"In the case of lithium, we think in the long-term there will be a tidal wave of lithium disposal requirements, because lithium hasn’t really been around that long," Cotton says. "We think therein lies an opportunity to innovate further downstream and find ways to recycle."
That’s not happening yet for a few reasons, starting with the fact that despite all the headlines, there aren’t actually that many lithium-ion batteries in the world. Aqua Metals chairman and CEO Stephen Clarke explains.
“The reality is, we hear a lot about lithium-ion batteries but the sum total of lithium-ion batteries right now equates to less than 4 percent of global battery production," Clarke says. "Ninety-six percent of global battery production is lead acid.”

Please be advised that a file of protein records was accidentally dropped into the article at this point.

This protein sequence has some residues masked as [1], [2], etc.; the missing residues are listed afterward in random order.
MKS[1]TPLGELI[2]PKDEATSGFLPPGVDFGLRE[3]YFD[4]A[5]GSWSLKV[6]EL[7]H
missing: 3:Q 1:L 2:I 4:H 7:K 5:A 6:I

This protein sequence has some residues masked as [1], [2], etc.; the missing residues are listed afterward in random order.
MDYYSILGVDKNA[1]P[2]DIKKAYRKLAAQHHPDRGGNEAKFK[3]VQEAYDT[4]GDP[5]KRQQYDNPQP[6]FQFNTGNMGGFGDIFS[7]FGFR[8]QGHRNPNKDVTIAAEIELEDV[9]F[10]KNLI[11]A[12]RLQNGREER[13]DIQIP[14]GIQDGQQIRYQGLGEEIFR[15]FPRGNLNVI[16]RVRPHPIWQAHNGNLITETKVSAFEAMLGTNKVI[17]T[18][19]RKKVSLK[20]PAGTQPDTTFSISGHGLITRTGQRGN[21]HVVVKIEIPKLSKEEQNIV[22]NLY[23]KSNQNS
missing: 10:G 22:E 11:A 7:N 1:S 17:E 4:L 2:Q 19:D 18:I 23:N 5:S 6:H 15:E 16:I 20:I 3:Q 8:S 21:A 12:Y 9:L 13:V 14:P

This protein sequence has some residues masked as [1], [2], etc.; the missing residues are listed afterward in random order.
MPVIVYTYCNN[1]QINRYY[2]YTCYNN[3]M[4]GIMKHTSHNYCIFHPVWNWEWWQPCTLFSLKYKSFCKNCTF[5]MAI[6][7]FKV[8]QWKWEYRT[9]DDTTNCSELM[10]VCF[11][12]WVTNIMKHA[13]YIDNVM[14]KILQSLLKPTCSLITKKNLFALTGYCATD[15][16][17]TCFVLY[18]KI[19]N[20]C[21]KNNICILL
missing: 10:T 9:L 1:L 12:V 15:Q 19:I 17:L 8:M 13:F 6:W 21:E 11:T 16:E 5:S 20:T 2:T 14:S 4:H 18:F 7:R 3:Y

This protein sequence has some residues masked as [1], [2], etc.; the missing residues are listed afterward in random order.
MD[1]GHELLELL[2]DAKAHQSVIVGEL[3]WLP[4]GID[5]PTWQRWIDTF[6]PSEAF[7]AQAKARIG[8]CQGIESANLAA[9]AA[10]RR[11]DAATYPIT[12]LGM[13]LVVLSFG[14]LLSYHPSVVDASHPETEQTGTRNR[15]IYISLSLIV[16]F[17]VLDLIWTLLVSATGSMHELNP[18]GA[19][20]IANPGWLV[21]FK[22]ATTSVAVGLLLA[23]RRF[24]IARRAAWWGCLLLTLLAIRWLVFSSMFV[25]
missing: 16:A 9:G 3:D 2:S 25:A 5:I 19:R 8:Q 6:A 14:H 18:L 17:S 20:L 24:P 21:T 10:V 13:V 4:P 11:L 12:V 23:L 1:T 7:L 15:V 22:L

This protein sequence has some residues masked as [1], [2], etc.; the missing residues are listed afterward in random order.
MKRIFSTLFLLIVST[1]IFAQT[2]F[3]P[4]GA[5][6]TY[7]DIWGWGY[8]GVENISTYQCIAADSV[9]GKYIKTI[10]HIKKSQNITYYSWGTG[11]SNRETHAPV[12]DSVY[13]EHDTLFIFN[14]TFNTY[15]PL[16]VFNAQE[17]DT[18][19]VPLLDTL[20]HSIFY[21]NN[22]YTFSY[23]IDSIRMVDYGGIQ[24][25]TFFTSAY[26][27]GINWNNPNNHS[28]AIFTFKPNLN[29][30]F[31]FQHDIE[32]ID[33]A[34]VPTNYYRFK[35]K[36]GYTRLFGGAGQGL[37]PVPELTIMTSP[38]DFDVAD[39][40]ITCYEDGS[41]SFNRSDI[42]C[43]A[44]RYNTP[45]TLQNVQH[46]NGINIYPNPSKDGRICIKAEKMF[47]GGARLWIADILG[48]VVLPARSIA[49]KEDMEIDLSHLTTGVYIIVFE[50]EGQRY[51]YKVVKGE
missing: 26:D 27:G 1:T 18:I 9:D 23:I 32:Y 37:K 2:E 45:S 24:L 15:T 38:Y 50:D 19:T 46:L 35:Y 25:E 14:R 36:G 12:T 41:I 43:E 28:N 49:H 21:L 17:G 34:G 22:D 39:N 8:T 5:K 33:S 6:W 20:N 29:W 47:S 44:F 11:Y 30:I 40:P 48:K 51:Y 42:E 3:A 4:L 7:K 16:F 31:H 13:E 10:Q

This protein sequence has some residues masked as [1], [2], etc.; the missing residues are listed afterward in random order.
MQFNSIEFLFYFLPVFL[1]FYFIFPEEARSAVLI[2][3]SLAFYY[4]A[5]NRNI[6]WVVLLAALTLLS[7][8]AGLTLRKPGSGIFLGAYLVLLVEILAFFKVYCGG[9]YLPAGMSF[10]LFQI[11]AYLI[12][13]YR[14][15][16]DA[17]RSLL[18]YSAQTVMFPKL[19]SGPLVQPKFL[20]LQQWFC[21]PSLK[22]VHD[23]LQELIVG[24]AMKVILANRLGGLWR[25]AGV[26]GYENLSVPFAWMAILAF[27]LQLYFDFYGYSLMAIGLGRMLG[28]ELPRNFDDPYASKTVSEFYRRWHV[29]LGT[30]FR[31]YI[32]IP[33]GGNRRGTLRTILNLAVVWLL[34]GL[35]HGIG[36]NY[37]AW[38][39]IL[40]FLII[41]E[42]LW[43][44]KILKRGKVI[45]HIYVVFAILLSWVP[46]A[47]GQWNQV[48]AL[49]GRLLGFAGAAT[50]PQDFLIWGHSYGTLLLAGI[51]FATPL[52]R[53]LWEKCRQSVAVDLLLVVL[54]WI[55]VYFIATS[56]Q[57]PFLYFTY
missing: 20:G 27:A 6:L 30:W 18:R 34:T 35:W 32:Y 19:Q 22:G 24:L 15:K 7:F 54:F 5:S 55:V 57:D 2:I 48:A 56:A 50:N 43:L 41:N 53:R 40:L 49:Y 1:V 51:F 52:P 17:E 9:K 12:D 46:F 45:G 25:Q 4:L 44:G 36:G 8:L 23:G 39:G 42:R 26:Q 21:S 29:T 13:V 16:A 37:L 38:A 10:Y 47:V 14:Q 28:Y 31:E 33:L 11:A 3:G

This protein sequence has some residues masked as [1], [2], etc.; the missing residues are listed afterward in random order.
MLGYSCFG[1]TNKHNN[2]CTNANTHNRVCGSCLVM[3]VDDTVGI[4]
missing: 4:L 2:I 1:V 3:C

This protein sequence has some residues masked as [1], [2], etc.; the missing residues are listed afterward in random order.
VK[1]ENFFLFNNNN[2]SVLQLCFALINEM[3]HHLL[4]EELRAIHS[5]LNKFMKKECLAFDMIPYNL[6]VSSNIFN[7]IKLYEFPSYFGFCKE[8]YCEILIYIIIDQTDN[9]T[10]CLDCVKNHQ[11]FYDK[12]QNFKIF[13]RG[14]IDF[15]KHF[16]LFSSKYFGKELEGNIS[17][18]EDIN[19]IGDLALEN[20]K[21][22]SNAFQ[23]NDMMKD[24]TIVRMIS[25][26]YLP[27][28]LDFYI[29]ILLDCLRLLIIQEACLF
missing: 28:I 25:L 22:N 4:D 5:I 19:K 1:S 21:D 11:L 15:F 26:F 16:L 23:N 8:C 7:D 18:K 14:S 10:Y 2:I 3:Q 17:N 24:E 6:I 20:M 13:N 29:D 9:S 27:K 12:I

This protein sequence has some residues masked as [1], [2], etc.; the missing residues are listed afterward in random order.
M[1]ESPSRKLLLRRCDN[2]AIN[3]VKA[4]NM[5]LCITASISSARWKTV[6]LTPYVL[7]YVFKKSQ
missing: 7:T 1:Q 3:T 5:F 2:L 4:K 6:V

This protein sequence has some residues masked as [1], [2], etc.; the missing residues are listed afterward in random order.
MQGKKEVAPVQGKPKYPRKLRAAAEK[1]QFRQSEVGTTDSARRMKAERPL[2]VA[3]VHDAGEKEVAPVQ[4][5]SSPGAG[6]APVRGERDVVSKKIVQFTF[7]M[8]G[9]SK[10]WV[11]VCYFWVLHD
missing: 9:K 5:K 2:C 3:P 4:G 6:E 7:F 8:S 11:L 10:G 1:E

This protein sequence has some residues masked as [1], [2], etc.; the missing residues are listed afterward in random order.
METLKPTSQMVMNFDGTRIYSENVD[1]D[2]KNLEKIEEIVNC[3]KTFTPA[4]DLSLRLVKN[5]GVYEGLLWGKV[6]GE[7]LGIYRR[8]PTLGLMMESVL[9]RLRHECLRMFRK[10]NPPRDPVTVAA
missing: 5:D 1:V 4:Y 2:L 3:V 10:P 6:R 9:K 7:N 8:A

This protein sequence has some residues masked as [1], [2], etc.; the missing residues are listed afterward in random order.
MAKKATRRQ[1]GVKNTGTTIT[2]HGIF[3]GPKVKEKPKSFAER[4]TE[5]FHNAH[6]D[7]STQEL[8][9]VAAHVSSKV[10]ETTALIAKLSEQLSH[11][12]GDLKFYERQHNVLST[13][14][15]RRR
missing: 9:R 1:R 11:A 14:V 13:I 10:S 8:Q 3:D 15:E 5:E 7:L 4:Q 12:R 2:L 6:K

In addition to their low volume, Cotton says lithium-ion batteries also contain very little lithium, despite their name.
“You won’t be able to recycle more than 3 to 5 percent of a lithium battery because by weight that’s about all the lithium that’s in the battery,” he says.
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